Should I use ice or heat?? When I was a kid, I remember falling off my bike and scraping my knee (not just once). After cringing through the clean-up process and proudly donning a My Little Pony Band-Aid, my mom had me put some ice on it. But how much does icing actually help our injuries, and when is heat more appropriate?
Read on to find out:
- What does ice do and when should I use it?
- What does heat do and when should I use it?
- Will ice or heat work better for me?
What does ice do?
Ice helps relieve pain coming from inflamed or irritated tissues. Ice is most effective right after the initial inflammation or injury occurs, and provides relief by dulling pain. It may also help reduce swelling, although there’s not much evidence for that at this point. Basically, the jury is still out on whether or not ice can impact healing and recovery, but we do know that it’s one heck of a pain-reducer – and a cheap, safe one at that.
When should I use ice and when should I avoid it?
Pull out the ice bag for fresh injuries – an ankle sprain or a jammed knuckle, for example. The ice won’t be fixing anything, but it will decrease pain associated with swelling and inflammation.
You may want to re-think using ice for muscle soreness or spasms, especially if it makes you feel more stiff and tense. Oftentimes, people I see with low back pain are aggravated by ice because their discomfort is coming from a muscular source.
What does heat do?
Heat can be really helpful in decreasing pain that is more persistent or chronic in nature. It tends to be most beneficial when your pain is more dull and associated with stiffness and tension. The relaxing effects of heat can decrease muscle tension and make you feel more comfortable.
When should I use heat and when should I avoid it?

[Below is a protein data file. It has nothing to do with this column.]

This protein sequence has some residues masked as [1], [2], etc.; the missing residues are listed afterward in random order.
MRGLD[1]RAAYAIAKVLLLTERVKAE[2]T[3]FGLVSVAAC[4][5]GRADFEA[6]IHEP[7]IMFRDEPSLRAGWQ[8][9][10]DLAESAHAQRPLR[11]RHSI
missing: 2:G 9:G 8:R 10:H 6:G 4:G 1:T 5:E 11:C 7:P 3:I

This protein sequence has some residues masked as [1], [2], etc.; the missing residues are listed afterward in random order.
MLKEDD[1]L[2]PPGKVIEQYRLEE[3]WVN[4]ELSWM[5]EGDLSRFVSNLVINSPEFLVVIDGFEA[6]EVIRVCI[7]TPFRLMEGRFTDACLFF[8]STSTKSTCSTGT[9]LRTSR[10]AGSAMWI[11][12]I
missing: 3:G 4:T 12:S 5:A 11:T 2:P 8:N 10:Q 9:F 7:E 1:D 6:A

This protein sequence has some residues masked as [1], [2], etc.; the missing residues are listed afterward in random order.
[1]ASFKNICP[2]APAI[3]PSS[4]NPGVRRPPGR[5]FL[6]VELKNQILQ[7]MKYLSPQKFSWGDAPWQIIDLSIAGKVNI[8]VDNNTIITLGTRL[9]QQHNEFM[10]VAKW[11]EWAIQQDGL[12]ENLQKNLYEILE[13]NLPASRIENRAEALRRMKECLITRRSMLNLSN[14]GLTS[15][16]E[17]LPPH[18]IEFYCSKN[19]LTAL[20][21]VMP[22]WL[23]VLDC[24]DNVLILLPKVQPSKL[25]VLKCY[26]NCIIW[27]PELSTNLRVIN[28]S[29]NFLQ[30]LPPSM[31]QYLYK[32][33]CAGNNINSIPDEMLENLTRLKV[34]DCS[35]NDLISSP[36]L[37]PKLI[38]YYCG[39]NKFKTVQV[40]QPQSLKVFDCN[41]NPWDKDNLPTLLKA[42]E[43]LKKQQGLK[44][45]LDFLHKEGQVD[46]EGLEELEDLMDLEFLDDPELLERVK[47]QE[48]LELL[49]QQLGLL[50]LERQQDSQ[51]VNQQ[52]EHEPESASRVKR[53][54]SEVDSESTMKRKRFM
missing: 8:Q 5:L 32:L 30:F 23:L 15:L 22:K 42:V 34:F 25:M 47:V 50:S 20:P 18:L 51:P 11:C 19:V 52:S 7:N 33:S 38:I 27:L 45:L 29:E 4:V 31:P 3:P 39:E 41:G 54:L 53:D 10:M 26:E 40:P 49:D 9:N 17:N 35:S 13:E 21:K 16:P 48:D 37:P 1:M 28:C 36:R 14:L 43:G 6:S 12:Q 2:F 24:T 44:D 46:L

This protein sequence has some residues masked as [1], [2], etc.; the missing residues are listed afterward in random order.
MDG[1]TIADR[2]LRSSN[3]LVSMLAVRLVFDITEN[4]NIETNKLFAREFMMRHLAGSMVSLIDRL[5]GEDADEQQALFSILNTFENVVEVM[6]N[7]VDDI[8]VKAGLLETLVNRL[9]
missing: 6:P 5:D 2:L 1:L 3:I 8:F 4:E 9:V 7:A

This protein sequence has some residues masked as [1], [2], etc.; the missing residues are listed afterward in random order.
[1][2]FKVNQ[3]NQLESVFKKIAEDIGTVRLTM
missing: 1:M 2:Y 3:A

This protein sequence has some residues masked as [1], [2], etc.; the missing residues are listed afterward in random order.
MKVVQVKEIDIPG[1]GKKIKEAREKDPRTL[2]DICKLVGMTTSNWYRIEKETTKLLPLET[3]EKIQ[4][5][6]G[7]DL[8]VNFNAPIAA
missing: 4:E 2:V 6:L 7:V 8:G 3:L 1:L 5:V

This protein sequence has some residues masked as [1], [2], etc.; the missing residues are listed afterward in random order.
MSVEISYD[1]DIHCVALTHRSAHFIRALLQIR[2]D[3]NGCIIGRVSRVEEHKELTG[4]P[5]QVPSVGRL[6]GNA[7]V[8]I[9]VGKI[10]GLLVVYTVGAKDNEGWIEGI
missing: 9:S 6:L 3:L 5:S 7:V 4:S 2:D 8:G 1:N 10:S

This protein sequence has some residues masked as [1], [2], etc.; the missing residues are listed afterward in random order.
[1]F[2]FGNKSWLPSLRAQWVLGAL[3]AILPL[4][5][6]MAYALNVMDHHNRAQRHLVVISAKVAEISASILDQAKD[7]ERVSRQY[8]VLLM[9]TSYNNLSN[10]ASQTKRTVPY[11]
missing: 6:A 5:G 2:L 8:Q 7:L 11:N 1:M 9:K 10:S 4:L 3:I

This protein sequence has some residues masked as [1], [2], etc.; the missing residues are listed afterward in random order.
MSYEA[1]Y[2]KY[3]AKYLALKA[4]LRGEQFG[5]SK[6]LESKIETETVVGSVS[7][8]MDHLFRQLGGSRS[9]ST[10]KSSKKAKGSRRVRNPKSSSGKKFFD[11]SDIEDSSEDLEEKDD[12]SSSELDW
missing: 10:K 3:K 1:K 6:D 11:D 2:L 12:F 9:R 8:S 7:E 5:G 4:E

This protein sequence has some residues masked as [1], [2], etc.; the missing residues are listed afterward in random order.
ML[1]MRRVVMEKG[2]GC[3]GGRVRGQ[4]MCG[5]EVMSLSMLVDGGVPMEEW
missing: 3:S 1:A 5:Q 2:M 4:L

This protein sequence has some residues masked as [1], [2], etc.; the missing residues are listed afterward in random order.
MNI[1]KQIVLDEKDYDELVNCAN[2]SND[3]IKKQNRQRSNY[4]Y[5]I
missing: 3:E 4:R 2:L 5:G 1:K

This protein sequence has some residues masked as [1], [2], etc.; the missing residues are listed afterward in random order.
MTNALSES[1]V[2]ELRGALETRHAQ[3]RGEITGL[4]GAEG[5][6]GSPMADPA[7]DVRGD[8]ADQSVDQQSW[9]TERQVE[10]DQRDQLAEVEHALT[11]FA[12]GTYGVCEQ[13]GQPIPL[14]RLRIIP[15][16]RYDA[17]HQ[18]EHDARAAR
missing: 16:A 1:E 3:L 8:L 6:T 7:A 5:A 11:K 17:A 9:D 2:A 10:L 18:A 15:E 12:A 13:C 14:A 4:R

As noted, muscular soreness tends to respond well to heat – like that soreness you feel after working out for the first time in months. In addition, stiff joints usually like heat because it increases blood flow and muscle elasticity. We often see that low back pain responds well to heat in the short-term. (Head over to our other post to get further relief from back pain!)
Ditch the heat if you have a ton of warmth and swelling (like a fresh ankle sprain), or if something is infected. Heat can make those things worse – ice is the preferred modality in these cases.
Which one is better – ice or heat?
Trick question – there’s no right answer! Ultimately, it’s unlikely that using either ice or heat will be the golden ticket in healing your injury. It’s also unlikely, however, that using either one in moderation will hurt you. So generally speaking, use ice for fresh injuries that are swollen and warm, and use heat for more persistent aches and pains. For everything else, use what feels best for you!
If you’ve been struggling with an injury that’s keeping you from the things you love, we’d love to help. Contact us today to find out how we can assist in getting you back to the things you love!